At the start of a two-day transportation conference in Dearborn, MI, yesterday, U.S. energy secretary Spencer Abraham gave details of the program, dubbed "The New Vision for the 21st Century Truck Partnership."
According to The Free Press, the expanded partnership will encourage the development of new engines that use advanced fuels, improve the safety and security of heavy-duty trucks, and create technologies to reduce engine idling. It builds on a previous collaboration between the government and truck makers launched during the Clinton administration, which also sought to reduce emissions and increase fuel efficiency.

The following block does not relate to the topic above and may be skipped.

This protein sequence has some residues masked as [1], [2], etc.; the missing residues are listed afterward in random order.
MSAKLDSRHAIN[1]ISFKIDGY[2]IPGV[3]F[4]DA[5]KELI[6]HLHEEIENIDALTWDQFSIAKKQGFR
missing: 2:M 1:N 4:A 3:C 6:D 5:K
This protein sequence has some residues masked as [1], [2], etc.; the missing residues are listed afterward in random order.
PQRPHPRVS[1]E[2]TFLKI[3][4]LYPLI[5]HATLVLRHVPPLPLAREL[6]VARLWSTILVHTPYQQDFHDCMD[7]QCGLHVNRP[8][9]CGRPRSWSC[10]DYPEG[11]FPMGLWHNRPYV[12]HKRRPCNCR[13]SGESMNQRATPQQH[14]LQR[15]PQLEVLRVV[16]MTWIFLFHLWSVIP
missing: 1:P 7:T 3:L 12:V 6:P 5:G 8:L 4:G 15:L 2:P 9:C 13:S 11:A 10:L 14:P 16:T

"The goals will be developed in a more collaborative way,". "In the first program, some of the things were conceived in the White House and thrust on the private sector."
Through the expanded program, the government and the truck makers will continue to share information, but the parties will do so in a more effective way. David Garman, assistant secretary of energy, told The Free Press the new version of the program has increased the number of trucking-related companies involved from nine to 16.
The new program also includes a broader spectrum of trucking-related companies, including engine manufacturers and automakers, Garman said.
Detroit Diesel Corp., Freightliner LLC, Volvo Trucks North America Inc., General Motors Corp. and Allison Transmission are involved in the partnership.